When workers in Connecticut clock in for the day, they expect to be greeted with a safe environment. However, workplace hazards can exist in any job. Knowing how to identify the core or root hazards in one’s place of work can do wonders when it comes to preventative actions to avoid accidents.
The Occupational Safety and Health Administration (OSHA) has a segment on hazard identification which can be used by workers of all types. This includes a lot of prep work like collecting information on known hazards, and inspecting the workplace in full to identify health hazards or other possible accident sources. Once these issues have been identified, it’s then possible to create plans to circumvent them.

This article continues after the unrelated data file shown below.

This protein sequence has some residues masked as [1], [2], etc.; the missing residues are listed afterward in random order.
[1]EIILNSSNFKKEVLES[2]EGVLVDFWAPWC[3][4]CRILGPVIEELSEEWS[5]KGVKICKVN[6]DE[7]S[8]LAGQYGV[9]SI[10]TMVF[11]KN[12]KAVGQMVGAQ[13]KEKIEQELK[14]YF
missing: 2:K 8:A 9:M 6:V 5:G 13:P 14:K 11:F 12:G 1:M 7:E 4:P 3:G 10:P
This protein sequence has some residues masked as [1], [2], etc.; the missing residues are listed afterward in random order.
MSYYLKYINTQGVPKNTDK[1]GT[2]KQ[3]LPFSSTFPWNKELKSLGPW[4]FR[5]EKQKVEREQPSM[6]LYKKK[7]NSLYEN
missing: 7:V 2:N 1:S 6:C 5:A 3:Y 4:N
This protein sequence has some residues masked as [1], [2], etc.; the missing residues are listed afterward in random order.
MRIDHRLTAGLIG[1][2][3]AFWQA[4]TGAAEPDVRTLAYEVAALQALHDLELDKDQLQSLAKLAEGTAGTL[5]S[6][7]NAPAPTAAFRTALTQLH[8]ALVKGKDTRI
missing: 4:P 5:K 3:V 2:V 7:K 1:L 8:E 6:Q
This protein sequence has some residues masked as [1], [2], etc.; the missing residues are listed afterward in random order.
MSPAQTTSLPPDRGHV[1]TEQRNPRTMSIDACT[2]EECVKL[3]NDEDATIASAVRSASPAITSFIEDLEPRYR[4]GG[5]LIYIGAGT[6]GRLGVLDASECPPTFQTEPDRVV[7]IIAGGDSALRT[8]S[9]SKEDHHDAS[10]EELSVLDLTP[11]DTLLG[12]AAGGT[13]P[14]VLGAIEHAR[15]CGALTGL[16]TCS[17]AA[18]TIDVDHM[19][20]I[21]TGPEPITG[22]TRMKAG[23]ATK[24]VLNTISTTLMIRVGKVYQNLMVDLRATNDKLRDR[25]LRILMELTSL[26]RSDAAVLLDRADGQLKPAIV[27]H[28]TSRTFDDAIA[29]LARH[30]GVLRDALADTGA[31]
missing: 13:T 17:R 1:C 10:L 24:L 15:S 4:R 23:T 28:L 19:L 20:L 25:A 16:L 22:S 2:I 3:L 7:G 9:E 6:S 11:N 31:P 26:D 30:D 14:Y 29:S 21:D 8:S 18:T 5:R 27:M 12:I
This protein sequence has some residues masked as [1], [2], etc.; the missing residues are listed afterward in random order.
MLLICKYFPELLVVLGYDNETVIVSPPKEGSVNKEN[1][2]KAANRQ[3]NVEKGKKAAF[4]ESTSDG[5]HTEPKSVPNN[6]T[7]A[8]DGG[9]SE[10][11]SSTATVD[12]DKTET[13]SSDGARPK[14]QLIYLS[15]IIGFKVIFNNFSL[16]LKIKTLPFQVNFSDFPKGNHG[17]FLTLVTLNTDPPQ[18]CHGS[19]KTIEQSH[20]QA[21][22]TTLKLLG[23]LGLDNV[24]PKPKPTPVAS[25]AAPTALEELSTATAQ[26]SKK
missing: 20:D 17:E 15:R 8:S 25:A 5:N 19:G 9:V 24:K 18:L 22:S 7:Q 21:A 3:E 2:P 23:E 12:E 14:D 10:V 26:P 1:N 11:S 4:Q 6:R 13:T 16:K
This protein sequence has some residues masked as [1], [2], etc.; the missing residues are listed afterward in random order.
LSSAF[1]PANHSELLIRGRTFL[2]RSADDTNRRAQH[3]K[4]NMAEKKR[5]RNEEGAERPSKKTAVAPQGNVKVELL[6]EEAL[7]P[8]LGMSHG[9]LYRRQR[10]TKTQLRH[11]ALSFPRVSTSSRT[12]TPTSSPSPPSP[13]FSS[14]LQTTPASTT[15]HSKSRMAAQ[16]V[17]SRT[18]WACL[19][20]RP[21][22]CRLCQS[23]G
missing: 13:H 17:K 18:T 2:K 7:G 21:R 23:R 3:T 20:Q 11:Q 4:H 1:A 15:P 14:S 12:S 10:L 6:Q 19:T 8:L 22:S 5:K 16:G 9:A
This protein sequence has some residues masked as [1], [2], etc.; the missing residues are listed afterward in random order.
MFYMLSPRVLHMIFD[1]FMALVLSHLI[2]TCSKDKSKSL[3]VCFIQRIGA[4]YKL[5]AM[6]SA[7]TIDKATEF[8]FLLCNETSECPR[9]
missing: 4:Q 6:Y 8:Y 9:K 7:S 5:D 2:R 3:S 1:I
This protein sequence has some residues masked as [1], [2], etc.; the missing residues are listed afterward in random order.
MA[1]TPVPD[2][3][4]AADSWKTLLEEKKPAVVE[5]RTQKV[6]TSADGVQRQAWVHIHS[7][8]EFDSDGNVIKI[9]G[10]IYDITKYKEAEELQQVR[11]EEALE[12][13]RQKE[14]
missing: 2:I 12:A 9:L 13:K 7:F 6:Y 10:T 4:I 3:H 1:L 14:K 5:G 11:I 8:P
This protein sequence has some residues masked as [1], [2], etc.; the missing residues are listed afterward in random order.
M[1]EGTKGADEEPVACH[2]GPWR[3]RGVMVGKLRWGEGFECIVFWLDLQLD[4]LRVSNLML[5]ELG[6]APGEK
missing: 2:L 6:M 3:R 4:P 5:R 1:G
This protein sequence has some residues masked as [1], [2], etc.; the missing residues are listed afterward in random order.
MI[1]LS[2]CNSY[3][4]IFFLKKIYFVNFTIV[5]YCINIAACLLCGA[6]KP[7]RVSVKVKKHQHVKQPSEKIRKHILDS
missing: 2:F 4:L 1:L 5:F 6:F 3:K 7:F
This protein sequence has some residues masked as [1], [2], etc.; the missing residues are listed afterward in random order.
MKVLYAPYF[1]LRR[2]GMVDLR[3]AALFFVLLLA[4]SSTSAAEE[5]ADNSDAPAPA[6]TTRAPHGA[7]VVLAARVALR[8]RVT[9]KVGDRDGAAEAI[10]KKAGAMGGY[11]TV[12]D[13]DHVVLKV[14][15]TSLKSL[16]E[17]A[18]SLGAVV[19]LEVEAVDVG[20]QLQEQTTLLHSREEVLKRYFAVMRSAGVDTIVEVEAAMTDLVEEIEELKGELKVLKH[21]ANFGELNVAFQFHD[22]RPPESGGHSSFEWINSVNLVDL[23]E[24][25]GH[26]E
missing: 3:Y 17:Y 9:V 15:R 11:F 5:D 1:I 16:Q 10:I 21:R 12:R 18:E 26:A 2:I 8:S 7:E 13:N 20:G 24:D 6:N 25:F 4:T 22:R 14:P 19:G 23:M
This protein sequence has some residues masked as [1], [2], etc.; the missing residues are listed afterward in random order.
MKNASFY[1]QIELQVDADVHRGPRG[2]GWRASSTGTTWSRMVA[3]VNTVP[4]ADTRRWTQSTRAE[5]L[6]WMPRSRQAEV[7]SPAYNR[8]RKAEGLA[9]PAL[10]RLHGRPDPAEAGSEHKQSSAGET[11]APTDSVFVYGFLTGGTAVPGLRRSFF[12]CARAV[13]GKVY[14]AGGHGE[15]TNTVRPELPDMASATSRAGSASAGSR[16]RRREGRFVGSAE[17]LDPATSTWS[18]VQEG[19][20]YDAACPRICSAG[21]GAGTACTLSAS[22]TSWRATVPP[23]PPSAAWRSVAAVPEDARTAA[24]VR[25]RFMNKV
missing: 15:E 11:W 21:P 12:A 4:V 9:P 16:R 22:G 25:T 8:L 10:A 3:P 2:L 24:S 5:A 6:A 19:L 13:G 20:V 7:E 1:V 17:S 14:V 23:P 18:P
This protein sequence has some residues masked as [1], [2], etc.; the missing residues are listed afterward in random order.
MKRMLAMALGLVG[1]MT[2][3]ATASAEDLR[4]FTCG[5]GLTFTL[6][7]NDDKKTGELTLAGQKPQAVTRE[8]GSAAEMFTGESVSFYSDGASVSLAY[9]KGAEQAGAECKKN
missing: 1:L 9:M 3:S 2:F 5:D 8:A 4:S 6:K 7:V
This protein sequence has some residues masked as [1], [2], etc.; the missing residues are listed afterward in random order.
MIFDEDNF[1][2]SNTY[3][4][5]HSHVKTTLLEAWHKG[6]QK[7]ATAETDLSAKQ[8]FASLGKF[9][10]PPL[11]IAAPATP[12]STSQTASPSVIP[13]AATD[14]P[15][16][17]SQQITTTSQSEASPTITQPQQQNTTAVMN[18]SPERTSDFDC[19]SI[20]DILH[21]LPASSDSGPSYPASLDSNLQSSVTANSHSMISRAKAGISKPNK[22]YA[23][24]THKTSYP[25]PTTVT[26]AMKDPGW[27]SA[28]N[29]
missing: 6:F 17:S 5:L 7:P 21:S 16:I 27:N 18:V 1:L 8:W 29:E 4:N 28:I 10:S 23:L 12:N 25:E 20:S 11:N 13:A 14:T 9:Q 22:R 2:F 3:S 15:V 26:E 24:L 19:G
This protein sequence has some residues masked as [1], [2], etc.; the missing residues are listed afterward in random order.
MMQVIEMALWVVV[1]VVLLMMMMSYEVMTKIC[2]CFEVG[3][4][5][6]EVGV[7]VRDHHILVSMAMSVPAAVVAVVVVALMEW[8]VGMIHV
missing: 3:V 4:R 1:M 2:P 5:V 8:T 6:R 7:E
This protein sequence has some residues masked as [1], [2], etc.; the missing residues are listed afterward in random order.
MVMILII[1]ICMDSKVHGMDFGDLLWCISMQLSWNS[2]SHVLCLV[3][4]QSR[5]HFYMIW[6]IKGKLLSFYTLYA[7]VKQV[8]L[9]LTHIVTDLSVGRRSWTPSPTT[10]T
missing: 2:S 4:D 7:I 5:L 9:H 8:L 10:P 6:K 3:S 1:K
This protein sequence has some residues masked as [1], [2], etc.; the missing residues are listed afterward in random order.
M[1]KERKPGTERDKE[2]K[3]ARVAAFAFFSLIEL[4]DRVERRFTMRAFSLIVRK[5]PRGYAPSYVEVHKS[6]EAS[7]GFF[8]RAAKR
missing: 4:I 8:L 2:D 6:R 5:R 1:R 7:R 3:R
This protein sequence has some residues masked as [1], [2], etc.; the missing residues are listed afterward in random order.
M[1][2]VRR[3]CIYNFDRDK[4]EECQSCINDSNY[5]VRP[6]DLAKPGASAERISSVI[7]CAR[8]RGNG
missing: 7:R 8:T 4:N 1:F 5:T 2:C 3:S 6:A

There are also plenty of lists focusing on common workplace hazards, like the Safety and Health Magazine’s list of seven common hazards that can lead to injury. Some of these issues just come along with the territory of a job, such as forklifts or working at tall heights. Others, like extension cords or general clutter, are preventable hazards. Improper preparation or a lack of correct teaching on how to handle dangerous situations ranks in the same category.
Workers should take their health and safety and work seriously, whether they’re in an industry job handling heavy chemicals every day or an office worker who risks repetitive stress injury. Know the risks that are unique to one’s own job and know how to minimize those risks and dangers, or spot them when they begin to emerge.